by Soumya MukerjiSep 07, 2021
One of the most resilient icons of the pop culture, Bob Dylan is as creative as ever. As the Nobel Prize-winning artist enters his 80th birth year, which happens to be a year in which he cannot tour due to the COVID-19 pandemic, he is demonstrating an explosion of creativity that spans a staggering range of artistic media. Last December, London’s Halcyon Gallery unveiled Editions, a rare collection of Dylan’s visual artwork, which is currently available to view virtually as well. The exhibition includes pieces from Drawn Blank, a series of sketches that was first exhibited by Kunstsammlungen Chemnitz, Germany, in 2007; The Beaten Path, a series of watercolour and acrylic works on canvas; Mondo Scripto, a series of handwritten song lyrics paired with pencil drawings on paper, and a number of Dylan’s iron work sculptures.
Each series represents Dylan’s evolution as an artist—a movement within his own oeuvre. The Drawn Blank series was a reflection of Dylan's time on the road, a series of snapshot sketches he created while on tour in Europe, Asia and America between 1989 and 1992. “Dylan is a continual observer,” says gallery president and founder Paul Green, “And as he became more and more famous, it was more difficult for him, because he couldn't just walk into a bar or a restaurant, because he would disturb the environment”. Indeed, Dylan was reticent about sharing his work because of how his success as a musician and poet might impact audience perception. “It was quite interesting when we started exhibiting -he didn't want to sign the artwork, because he didn’t want the signature to disturb the viewing experience,” laughs Green. “We had to persuade him to sign his own artwork,” he adds.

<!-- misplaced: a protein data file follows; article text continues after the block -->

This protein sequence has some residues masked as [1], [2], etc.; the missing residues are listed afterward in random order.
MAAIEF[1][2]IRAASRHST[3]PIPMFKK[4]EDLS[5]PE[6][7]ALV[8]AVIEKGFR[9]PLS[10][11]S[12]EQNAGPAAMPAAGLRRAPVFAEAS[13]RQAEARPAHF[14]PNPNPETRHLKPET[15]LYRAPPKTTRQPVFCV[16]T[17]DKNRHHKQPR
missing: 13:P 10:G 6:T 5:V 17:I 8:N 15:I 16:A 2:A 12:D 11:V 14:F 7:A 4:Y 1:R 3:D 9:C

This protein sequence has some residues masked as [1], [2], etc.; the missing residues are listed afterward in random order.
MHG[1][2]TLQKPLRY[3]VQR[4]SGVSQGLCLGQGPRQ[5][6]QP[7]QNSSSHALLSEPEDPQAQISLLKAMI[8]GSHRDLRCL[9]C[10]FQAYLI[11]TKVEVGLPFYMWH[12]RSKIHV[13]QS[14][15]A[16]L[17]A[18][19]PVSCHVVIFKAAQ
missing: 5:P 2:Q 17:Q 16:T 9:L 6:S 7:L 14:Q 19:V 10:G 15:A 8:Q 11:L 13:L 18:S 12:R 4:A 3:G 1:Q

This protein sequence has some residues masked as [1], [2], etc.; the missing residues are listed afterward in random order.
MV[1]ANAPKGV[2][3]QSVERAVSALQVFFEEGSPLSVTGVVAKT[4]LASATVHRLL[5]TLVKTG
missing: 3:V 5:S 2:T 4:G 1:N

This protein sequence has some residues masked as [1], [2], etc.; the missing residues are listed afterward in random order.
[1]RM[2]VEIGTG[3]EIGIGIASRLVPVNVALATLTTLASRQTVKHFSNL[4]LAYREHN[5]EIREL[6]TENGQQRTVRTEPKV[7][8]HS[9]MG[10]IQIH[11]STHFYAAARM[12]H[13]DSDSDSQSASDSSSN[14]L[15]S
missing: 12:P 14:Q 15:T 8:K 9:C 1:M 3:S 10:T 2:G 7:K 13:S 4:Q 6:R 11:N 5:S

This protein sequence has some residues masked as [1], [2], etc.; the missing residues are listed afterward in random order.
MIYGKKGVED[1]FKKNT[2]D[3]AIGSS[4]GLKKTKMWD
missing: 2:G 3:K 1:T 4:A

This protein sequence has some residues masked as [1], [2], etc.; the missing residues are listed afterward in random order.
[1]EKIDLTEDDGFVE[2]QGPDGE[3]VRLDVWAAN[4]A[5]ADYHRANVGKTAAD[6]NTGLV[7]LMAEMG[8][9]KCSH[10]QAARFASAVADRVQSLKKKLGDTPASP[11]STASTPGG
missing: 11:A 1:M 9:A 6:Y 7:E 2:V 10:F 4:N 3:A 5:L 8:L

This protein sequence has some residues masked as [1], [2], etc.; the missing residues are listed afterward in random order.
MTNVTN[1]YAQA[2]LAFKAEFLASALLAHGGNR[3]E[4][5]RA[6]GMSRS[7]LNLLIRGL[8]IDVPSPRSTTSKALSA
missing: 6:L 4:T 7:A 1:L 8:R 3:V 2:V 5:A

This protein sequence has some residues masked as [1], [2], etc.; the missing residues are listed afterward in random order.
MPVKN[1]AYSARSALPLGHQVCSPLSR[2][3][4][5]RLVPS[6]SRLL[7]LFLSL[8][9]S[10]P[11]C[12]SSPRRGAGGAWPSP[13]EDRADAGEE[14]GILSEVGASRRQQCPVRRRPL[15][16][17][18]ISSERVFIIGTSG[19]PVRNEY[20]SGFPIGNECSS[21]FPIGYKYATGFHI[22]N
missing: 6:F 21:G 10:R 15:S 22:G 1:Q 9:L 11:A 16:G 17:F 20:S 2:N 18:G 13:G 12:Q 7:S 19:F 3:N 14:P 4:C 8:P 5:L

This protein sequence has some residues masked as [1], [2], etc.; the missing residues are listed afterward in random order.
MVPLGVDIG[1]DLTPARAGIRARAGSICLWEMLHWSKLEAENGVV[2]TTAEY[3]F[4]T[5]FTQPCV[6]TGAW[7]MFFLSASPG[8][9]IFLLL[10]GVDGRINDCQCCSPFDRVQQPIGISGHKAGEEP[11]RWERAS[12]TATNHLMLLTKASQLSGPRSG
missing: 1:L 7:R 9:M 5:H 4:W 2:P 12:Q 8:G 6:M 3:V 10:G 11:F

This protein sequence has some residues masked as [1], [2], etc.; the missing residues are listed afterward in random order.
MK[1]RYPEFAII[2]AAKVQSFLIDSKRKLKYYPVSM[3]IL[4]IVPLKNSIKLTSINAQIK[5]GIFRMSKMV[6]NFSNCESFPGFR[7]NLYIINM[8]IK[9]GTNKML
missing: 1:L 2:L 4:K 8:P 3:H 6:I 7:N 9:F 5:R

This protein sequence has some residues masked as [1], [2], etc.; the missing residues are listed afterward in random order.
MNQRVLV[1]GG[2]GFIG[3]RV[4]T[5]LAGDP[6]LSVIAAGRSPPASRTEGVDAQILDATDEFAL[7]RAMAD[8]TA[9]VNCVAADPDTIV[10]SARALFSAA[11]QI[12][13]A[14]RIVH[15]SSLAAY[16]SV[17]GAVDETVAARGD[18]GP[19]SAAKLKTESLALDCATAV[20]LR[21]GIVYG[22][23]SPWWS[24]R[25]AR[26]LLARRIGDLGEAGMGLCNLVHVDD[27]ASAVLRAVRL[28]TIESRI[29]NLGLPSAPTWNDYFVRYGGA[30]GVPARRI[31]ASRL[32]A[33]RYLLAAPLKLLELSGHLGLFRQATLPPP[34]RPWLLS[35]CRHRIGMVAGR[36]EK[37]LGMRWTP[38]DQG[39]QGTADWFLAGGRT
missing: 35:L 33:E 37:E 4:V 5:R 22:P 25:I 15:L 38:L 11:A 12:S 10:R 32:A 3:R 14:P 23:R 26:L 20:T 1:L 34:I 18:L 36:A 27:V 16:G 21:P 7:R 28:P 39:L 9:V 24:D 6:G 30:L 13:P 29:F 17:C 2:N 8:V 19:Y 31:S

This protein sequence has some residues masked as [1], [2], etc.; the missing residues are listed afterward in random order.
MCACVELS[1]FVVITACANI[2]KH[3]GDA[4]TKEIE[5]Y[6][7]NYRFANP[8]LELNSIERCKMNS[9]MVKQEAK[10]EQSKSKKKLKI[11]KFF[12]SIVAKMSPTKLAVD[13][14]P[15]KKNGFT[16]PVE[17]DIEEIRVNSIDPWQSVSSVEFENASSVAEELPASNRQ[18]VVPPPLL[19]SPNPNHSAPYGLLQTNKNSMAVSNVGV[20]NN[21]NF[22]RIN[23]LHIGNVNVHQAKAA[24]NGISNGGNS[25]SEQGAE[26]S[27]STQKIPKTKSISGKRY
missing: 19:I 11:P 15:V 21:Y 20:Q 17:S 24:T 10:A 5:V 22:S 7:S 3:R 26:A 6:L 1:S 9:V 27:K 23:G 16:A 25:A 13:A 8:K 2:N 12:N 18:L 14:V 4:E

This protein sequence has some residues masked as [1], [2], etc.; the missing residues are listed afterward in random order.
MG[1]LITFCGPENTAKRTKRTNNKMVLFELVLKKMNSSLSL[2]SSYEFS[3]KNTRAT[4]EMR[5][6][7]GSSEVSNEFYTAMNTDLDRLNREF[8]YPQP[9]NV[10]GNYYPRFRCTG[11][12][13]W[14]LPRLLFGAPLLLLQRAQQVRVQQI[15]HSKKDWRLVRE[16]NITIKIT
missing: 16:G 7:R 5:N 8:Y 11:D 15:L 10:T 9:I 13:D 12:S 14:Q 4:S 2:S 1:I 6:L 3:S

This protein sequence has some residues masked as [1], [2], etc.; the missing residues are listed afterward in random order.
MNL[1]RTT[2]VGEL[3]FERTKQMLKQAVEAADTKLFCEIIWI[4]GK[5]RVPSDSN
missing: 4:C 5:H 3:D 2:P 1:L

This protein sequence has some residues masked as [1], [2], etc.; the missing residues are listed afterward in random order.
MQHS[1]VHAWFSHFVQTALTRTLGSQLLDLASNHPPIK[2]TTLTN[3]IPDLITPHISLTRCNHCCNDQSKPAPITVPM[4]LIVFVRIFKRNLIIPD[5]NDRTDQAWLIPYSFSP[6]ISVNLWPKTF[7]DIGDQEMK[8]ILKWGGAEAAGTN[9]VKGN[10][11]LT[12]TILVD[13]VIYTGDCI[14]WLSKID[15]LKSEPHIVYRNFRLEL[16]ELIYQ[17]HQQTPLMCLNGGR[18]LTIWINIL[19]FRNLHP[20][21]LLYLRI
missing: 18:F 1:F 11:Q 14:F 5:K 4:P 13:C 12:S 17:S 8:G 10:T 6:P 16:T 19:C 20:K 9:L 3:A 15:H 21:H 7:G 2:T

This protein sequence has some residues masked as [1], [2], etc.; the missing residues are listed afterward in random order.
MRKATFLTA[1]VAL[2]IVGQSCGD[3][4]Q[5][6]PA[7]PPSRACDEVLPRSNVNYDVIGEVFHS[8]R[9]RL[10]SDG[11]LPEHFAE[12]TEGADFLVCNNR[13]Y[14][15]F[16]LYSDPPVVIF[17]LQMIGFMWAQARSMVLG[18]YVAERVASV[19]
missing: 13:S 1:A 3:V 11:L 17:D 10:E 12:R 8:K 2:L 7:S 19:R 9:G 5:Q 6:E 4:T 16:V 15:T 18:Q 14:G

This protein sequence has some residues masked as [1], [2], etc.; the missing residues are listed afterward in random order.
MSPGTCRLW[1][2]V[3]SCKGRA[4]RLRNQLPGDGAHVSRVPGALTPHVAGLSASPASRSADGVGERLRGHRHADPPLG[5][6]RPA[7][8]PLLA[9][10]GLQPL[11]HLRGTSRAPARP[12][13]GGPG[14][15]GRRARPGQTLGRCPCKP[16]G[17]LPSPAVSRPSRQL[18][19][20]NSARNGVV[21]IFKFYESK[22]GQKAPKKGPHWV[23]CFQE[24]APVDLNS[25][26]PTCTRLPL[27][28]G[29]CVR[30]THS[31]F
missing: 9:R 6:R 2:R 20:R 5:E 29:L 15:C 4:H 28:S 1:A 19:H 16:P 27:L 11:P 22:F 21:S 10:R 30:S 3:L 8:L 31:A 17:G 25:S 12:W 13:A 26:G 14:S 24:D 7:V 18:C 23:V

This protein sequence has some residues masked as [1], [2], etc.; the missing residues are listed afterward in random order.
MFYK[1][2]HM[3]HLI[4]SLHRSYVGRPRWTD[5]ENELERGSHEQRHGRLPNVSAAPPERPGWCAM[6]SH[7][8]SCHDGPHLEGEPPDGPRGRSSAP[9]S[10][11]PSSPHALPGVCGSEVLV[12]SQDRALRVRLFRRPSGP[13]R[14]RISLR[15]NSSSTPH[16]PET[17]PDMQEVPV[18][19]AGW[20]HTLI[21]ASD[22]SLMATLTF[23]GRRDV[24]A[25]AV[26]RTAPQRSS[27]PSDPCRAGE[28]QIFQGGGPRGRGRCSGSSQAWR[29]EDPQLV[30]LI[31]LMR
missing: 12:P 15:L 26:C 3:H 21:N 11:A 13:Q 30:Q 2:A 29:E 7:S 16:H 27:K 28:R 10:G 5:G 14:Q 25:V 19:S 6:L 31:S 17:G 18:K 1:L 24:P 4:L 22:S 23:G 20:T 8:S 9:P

Still, both the scope and focus of Dylan’s art has evolved with his confidence. While Drawn Blank is figurative work, the figures tend to “disappear”, Green suggests. “But now in this latest body of work, the figurative element has become central”. The paintings, which were likened to the work of David Hockney by art critic Jonathan Jones, depict a retrospective view of America—impressions of the country during 60s, 70s and 80s. “It is everything that you almost want America to be, that first time you go to New York, you go to the bars, you see the buildings, you see the people,” says Green, adding “and then the more rural environment of the gas stations, the pick-up trucks, the things that create America”. Mondo Scripto is an indication that Dylan has become more comfortable with seeing his artwork, music, lyrics, poetry, being presented together, and in 2020, he created Mondo Scripto, a series that pairs handwritten song lyrics with pencil drawings on paper. One of the drawings, titled The Times They are A-changin,’ is almost prophetic, in that it shows a figure that well be (Donald) Trump in the White House, looking out onto a riot.
Dylan’s work with iron is inspired in no small part by his experience growing up in a small iron ore town in Minnesota. “He said you could smell and taste it,” says Green, “so he almost went back to his roots, effectively; and using objects that had been discarded by Americans, that they used to create their lives”. Green reports that Dylan’s studio is lined with rows upon rows of horseshoes, ploughs and padlocks—all tokens of rural America. “It’s an amazing experience to see Dylan with a welding torch in an ironworks studio,” he adds. Later this year, Halcyon will be unveiling Dylan’s largest sculptural installation till date at Chateau La Coste in France.
While the exhibition could be looked at as a retrospective of his work, it is an indication that Dylan’s creative energy is still going strong. Green likens him to Picasso, who spent the last decade of his life reclusively confined to his Provencal manor, and experienced an unprecedented level of productivity during that time. “Because of lockdown, the same has happened to Dylan,” Green adds, “there is an outpouring that we have seen from his songs, his poetry, and very particularly his art, because he cannot tour. He has conceptualised a completely new way of communicating with us in relation to his painting, and his history, as he sees it, of America”.